Before using pre-trained Stable Diffusion models, you need to be able to access them. These models are available from Hugging Face - a data science community and platform (hub) for sharing machine learning tools and models. To use any of the pre-trained models, you need an access token. As of November 2022, joining the hub and creating access tokens is free.
Sign up for an account on the Hugging Face website using your email address. Follow the on-screen instructions and create your account. You need to confirm your email address.
After signing in with a confirmed account, navigate to the Settings page (click on the profile picture icon at the top right of the screen and click on Settings from the drop-down options). On the Settings page, navigate to Access Tokens settings (click on Access Tokens in the vertical menu on the left). On the Access Tokens page, use the "New token" button to create a new token. Give it a relevant name and choose "read" for the role - you only need to read the pre-trained model.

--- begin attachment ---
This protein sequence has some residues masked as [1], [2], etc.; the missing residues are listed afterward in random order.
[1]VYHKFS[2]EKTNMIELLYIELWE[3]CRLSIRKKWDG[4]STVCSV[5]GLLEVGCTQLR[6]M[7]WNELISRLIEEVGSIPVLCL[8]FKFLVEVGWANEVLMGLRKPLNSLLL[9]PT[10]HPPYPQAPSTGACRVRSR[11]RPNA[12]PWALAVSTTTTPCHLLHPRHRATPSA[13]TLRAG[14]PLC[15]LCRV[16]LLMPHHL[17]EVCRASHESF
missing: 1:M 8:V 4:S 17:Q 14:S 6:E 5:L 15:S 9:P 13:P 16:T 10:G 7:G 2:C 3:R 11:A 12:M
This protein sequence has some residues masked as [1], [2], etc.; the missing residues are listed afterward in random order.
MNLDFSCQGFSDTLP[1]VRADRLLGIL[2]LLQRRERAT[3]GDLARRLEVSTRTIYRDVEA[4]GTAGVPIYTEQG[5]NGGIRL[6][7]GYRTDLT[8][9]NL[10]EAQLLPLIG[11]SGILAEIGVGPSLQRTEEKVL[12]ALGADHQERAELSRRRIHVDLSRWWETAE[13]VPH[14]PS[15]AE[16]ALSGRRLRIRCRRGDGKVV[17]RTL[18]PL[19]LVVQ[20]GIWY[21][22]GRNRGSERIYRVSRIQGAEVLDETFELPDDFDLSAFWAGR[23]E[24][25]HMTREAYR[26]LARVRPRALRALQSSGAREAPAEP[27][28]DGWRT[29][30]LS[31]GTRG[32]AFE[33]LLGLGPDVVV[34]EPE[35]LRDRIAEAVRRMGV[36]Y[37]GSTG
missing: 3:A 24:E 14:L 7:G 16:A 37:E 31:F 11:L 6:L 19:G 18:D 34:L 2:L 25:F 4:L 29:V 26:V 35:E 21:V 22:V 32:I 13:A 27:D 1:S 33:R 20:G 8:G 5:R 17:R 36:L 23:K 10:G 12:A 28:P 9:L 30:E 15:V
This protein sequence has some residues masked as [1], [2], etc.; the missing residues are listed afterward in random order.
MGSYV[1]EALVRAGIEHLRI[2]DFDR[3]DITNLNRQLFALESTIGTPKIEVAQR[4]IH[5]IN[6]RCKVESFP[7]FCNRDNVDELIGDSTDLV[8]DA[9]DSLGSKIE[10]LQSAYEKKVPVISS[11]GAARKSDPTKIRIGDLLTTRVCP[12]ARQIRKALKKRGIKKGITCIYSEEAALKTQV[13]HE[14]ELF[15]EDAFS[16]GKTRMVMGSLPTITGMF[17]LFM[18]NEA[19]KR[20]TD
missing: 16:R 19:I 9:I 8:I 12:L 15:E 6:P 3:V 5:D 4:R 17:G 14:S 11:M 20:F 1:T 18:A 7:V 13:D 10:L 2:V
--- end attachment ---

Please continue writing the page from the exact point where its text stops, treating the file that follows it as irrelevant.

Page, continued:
You need this access code in Section 4.
By default, on a new Vultr instance, you log in as root. It is not advisable to install Python packages as root. Before continuing further, set up a new unprivileged user and configure SSH access for that user.
Further steps assume that you are logged in as a regular, unprivileged user.
Environments help to isolate software used by different projects by installing them into separate directory trees. This guide uses Conda to manage Python environments.
Miniconda is a minimal Conda installer. Visit the Conda website and copy the download link for the latest Miniconda release. Download the installation file:
$ wget https://repo.anaconda.com/miniconda/Miniconda3-latest-Linux-x86_64.sh
Run the installation file to install Miniconda:
$ bash Miniconda3-latest-Linux-x86_64.sh
Follow all on-screen instructions during the installation process.
Check that Conda is installed:
$ conda --version
conda to the latest version:
$ conda upgrade conda
Create a new Conda environment: